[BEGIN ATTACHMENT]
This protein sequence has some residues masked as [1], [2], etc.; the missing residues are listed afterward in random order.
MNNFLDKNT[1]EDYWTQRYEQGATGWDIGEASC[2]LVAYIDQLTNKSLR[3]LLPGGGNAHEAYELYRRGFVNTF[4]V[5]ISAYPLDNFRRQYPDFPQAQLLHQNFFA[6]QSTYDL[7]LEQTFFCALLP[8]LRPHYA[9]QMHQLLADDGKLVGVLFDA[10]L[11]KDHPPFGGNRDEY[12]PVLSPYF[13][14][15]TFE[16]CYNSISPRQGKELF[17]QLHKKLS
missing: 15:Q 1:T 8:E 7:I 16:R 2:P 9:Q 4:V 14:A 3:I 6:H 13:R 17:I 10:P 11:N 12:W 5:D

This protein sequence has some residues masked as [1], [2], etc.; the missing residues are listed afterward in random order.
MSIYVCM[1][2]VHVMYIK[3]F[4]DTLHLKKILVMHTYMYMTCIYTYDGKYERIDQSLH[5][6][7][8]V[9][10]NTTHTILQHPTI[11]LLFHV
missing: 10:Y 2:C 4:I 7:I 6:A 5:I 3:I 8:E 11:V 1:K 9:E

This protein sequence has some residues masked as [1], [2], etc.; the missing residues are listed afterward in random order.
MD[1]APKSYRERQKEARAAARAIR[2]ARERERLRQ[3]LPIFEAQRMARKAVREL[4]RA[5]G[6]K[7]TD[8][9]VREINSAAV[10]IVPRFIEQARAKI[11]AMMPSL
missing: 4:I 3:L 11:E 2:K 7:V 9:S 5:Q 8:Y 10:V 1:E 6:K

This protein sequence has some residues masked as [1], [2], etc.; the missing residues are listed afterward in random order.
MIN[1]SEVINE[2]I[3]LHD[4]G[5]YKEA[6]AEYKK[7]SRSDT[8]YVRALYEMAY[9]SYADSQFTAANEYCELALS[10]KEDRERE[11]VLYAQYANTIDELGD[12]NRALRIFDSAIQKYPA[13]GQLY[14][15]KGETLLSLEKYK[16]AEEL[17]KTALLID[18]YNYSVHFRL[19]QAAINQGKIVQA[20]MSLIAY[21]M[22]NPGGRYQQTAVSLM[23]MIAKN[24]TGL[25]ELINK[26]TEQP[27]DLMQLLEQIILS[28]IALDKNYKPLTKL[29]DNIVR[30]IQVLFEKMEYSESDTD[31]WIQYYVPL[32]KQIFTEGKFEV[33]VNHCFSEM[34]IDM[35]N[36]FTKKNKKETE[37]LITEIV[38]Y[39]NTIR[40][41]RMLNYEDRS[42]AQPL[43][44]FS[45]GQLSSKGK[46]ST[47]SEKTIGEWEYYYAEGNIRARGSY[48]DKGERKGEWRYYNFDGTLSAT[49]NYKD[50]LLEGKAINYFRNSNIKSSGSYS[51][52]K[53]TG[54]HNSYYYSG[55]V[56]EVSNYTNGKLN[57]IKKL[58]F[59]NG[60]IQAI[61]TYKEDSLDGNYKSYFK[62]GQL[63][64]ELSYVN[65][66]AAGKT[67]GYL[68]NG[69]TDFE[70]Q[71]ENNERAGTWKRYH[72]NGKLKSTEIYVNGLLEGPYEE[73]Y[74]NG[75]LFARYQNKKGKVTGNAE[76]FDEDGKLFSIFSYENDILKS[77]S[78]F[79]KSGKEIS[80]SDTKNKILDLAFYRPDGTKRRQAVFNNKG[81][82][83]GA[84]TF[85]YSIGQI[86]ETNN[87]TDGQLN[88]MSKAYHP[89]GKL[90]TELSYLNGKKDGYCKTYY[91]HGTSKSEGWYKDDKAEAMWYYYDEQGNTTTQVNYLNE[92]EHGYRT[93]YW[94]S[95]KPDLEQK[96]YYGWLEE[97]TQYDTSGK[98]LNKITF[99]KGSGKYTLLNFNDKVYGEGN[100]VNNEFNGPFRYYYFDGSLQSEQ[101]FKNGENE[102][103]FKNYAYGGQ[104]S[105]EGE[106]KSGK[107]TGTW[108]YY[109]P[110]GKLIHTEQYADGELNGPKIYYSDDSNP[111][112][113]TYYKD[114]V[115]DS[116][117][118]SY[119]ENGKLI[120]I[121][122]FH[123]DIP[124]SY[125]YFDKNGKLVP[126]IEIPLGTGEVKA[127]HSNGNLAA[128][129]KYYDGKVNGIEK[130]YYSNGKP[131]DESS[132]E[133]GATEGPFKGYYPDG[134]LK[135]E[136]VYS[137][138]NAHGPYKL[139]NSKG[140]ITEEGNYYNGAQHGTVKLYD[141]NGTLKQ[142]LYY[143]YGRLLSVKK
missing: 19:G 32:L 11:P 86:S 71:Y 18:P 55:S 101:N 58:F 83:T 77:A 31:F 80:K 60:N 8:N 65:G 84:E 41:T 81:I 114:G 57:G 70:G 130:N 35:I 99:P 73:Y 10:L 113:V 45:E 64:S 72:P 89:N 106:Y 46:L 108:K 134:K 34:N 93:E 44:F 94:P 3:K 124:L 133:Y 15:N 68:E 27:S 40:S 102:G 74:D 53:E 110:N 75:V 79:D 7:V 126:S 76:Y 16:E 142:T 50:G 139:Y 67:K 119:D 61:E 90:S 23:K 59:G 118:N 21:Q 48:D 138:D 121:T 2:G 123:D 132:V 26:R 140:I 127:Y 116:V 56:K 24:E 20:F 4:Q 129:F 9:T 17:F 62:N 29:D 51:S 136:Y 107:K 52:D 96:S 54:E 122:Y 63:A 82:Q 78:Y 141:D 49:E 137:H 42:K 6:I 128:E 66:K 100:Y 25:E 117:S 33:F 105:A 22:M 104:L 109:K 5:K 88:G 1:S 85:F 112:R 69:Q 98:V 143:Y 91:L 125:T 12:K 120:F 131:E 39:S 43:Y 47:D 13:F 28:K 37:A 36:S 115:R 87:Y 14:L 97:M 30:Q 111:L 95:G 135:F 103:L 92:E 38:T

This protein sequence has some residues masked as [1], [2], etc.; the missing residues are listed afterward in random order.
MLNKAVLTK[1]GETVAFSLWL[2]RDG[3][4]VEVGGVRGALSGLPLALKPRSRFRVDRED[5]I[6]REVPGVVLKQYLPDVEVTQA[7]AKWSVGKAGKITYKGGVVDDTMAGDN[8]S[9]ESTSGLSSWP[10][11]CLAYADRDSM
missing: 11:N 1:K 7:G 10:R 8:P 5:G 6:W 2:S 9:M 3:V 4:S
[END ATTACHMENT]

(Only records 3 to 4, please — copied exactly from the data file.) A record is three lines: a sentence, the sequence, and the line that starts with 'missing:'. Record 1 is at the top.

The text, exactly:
This protein sequence has some residues masked as [1], [2], etc.; the missing residues are listed afterward in random order.
MD[1]APKSYRERQKEARAAARAIR[2]ARERERLRQ[3]LPIFEAQRMARKAVREL[4]RA[5]G[6]K[7]TD[8][9]VREINSAAV[10]IVPRFIEQARAKI[11]AMMPSL
missing: 4:I 3:L 11:E 2:K 7:V 9:S 5:Q 8:Y 10:V 1:E 6:K

This protein sequence has some residues masked as [1], [2], etc.; the missing residues are listed afterward in random order.
MIN[1]SEVINE[2]I[3]LHD[4]G[5]YKEA[6]AEYKK[7]SRSDT[8]YVRALYEMAY[9]SYADSQFTAANEYCELALS[10]KEDRERE[11]VLYAQYANTIDELGD[12]NRALRIFDSAIQKYPA[13]GQLY[14][15]KGETLLSLEKYK[16]AEEL[17]KTALLID[18]YNYSVHFRL[19]QAAINQGKIVQA[20]MSLIAY[21]M[22]NPGGRYQQTAVSLM[23]MIAKN[24]TGL[25]ELINK[26]TEQP[27]DLMQLLEQIILS[28]IALDKNYKPLTKL[29]DNIVR[30]IQVLFEKMEYSESDTD[31]WIQYYVPL[32]KQIFTEGKFEV[33]VNHCFSEM[34]IDM[35]N[36]FTKKNKKETE[37]LITEIV[38]Y[39]NTIR[40][41]RMLNYEDRS[42]AQPL[43][44]FS[45]GQLSSKGK[46]ST[47]SEKTIGEWEYYYAEGNIRARGSY[48]DKGERKGEWRYYNFDGTLSAT[49]NYKD[50]LLEGKAINYFRNSNIKSSGSYS[51][52]K[53]TG[54]HNSYYYSG[55]V[56]EVSNYTNGKLN[57]IKKL[58]F[59]NG[60]IQAI[61]TYKEDSLDGNYKSYFK[62]GQL[63][64]ELSYVN[65][66]AAGKT[67]GYL[68]NG[69]TDFE[70]Q[71]ENNERAGTWKRYH[72]NGKLKSTEIYVNGLLEGPYEE[73]Y[74]NG[75]LFARYQNKKGKVTGNAE[76]FDEDGKLFSIFSYENDILKS[77]S[78]F[79]KSGKEIS[80]SDTKNKILDLAFYRPDGTKRRQAVFNNKG[81][82][83]GA[84]TF[85]YSIGQI[86]ETNN[87]TDGQLN[88]MSKAYHP[89]GKL[90]TELSYLNGKKDGYCKTYY[91]HGTSKSEGWYKDDKAEAMWYYYDEQGNTTTQVNYLNE[92]EHGYRT[93]YW[94]S[95]KPDLEQK[96]YYGWLEE[97]TQYDTSGK[98]LNKITF[99]KGSGKYTLLNFNDKVYGEGN[100]VNNEFNGPFRYYYFDGSLQSEQ[101]FKNGENE[102][103]FKNYAYGGQ[104]S[105]EGE[106]KSGK[107]TGTW[108]YY[109]P[110]GKLIHTEQYADGELNGPKIYYSDDSNP[111][112][113]TYYKD[114]V[115]DS[116][117][118]SY[119]ENGKLI[120]I[121][122]FH[123]DIP[124]SY[125]YFDKNGKLVP[126]IEIPLGTGEVKA[127]HSNGNLAA[128][129]KYYDGKVNGIEK[130]YYSNGKP[131]DESS[132]E[133]GATEGPFKGYYPDG[134]LK[135]E[136]VYS[137][138]NAHGPYKL[139]NSKG[140]ITEEGNYYNGAQHGTVKLYD[141]NGTLKQ[142]LYY[143]YGRLLSVKK
missing: 19:G 32:L 11:P 86:S 71:Y 18:P 55:S 101:N 58:F 83:T 77:A 31:F 80:K 60:N 8:N 65:G 84:E 41:T 81:I 114:G 57:G 70:G 130:N 35:I 99:P 73:Y 10:L 113:V 45:E 64:S 72:P 89:N 106:Y 46:L 108:K 134:K 34:N 93:E 44:F 94:P 3:K 124:L 133:Y 15:N 68:E 27:S 40:S 102:G 74:D 53:E 110:N 75:V 79:D 7:V 126:S 76:Y 16:E 142:T 50:G 139:Y 67:K 119:D 61:E 90:S 23:K 59:G 118:N 21:Q 48:D 138:D 121:T 2:G 123:D 132:V 26:R 140:I 127:Y 116:V 56:K 24:E 20:F 4:Q 129:F 9:T 17:F 62:N 29:D 51:S 136:Y 107:K 52:D 96:S 54:E 122:Y 63:A 82:Q 78:Y 141:D 49:E 137:H 42:K 6:I 128:E 66:K 100:Y 25:E 117:S 33:F 105:A 22:M 104:L 109:K 5:K 88:G 1:S 85:F 112:R 69:Q 98:V 143:Y 91:L 125:T 12:K 120:F 131:E 39:S 43:Y 47:D 13:F 28:K 37:A 36:S 115:R 87:Y 14:L 97:M 30:Q 111:L 95:G 135:F 103:L 92:E 38:T